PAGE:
8 wonderful ways to create family memories, beginning in your baby's first year
During a trip to the zoo when my son, Nakoa, was 2 months old, my dad sat him down in the coils of a bronze king-cobra statue. I snapped a shot, and the next time we went to the zoo, I snapped another. Now that he's 5, we have a nice little collection of Nakoa-cobra shots: He has a few inches over the snake now, and the pictures show off his personality more every year. You can bet I'll be posing him with it as long as he'll let me.
Great family traditions can start anytime, even when your baby's too little to know what's going on. Some ideas:
Watch them grow
"Each spring we plant a tree for our little boy," says Margie Anderson of Fairview Heights, Illinois. "The tradition started when he was just a few months old. As he's gotten older, we've been able to match the tree type to his personality (like a weeping willow when he was a crybaby!) and let him help choose. It's neat to look around the yard and see how much he's grown by looking at the trees." Not enough room for trees? Pick a color for your baby and plant a different perennial each year.
I wanted something special to sing to my son, so I took old standards and fit his name into the lyrics. Because I began singing them from birth, this became so second nature that I'm almost incapable of singing the songs correctly. My son loves it now because when he hears the melody of "My Darling Clementine" or even some contemporary favorites—"Na-koa, No Cry" for Bob Marley's "No Woman No Cry"—he thinks it's his personal song being played. Another way to make music a tradition: Make a quick five-second video of your baby bopping to a tune—add to it each year, and by the time she's a preteen, you'll have a minute-long video that shows off her dancing skills.
Start a collection for your child: Just buy one new item each year; it doesn't have to be expensive. You could go for a train car, a popular baseball card or a couple of add-a-bead pearls for a necklace. Diana Lawton, a mom in Chelmsford, Massachusetts, carries on a tradition from her husband's family. "I give our son a Christmas ornament every year," she says. "We try to find something that sums up what was special for him that year, like a trip we took or his favorite kind of toy."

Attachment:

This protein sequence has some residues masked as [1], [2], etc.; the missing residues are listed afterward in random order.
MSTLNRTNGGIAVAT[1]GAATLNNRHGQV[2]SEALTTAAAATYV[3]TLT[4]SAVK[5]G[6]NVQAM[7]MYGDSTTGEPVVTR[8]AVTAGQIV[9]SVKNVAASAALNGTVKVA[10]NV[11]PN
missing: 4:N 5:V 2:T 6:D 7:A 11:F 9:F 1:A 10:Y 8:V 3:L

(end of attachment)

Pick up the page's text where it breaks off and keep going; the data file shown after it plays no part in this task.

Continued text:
If you feel a little more ambitious (and you have some room to spare!), buy a bottle of wine each year, starting with the year your baby's born. Tuck it away safely in a cool, dry place (like the back of a closet) and eventually, you'll wind up with an incredible wedding or housewarming present for your child. Just talk with the wine seller about which vintage will hold up best long term.
For Nakoa's first Easter, I desperately searched for something to stuff in his plastic eggs that wasn't a choking hazard. I ended up with socks emblazoned with wild prints and Sesame Street characters. Imagine my shock the next year when I asked him what he hoped the Easter Bunny would leave and he said, "Socks!" Nakoa might be the only kid in the world who runs through the yard in anticipation of argyles.
When Nathan Lavoie of Sturbridge, Massachusetts, was a baby, he wore "My First Christmas" pajamas on the big day. Now his mom, Angela, gets him a special pair every year. They make present-opening pictures extra cute.
I'm not the only one who marks my child's growth with a special photo op. "I make sure to get a picture with each of my kids on their birthday," says Marian Collins of Kirkland, Illinois. "I figure it's like a birthday for me, too, and I'm so seldom in front of the camera otherwise." Another idea: Take a photo of your kid waking up on his birthday. It's an unexpected way to see him greet his new year.
Use a clay mold to make a path stone, and over the years you'll create a growing "footpath." (Try the Kids' Step Stone Kit, at right; $15, milestonesproducts.com.) Or make handprints in play dough, as Abiana Conliffe of Phoenix does with her three kids. "We do it as a birthday-party activity, then all the kids get to take their handprints home." Poke a hole in them as they dry so they're easy to hang.
"I write my daughter, Maia, a letter outlining her past year for her birthday," says Diane Selkirk of Vancouver, British Columbia. Or do it more often: "I try to write in a journal for my daughter at least once a month," says Amy Moss of Gastonia, North Carolina. "I record what she's doing, how she's growing and my thoughts. When I unexpectedly lost my aunt, I realized [by watching her 16-year-old daughter] that if something ever happens to me, I want my daughter to have stories to tell her kids and to know how much I love her!"
"We make birthday place mats, using the cards the kids get for their birthday," says Debbie Kaplan of Foster City, California. "We include a few photos and decorations depending on their interests—the Wiggles, Thomas, princesses—then laminate them into a place mat we can use all year long." Kim Miller of Long Beach, New York, has a scrapbook just for saving her family's photo Christmas card each year. At 4, her daughter already loves looking back to see how much she's grown. And that's the whole point of whatever kind of family tradition you start: sharing good times with your kids.
Sascha Zuger is the author of the young adult novel Girl Overboard (Penguin), written under the name Aimee Ferris.